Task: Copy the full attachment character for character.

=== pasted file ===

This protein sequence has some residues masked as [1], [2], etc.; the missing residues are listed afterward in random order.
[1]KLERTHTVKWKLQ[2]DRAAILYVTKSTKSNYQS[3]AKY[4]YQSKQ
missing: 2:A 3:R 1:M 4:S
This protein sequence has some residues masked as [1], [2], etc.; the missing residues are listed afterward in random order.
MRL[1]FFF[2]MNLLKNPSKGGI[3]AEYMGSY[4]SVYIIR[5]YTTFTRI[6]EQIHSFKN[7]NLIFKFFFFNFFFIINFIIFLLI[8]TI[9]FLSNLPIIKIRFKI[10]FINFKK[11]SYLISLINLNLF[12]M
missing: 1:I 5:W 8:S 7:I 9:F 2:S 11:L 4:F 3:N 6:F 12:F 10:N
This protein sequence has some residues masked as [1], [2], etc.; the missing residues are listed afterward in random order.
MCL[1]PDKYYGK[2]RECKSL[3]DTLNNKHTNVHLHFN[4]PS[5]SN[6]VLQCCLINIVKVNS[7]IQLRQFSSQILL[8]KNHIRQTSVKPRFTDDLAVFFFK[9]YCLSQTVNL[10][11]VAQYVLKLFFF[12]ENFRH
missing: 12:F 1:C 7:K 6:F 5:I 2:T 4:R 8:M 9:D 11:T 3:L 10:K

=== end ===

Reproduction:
This protein sequence has some residues masked as [1], [2], etc.; the missing residues are listed afterward in random order.
[1]KLERTHTVKWKLQ[2]DRAAILYVTKSTKSNYQS[3]AKY[4]YQSKQ
missing: 2:A 3:R 1:M 4:S
This protein sequence has some residues masked as [1], [2], etc.; the missing residues are listed afterward in random order.
MRL[1]FFF[2]MNLLKNPSKGGI[3]AEYMGSY[4]SVYIIR[5]YTTFTRI[6]EQIHSFKN[7]NLIFKFFFFNFFFIINFIIFLLI[8]TI[9]FLSNLPIIKIRFKI[10]FINFKK[11]SYLISLINLNLF[12]M
missing: 1:I 5:W 8:S 7:I 9:F 2:S 11:L 4:F 3:N 6:F 12:F 10:N
This protein sequence has some residues masked as [1], [2], etc.; the missing residues are listed afterward in random order.
MCL[1]PDKYYGK[2]RECKSL[3]DTLNNKHTNVHLHFN[4]PS[5]SN[6]VLQCCLINIVKVNS[7]IQLRQFSSQILL[8]KNHIRQTSVKPRFTDDLAVFFFK[9]YCLSQTVNL[10][11]VAQYVLKLFFF[12]ENFRH
missing: 12:F 1:C 7:K 6:F 5:I 2:T 4:R 8:M 9:D 11:T 3:L 10:K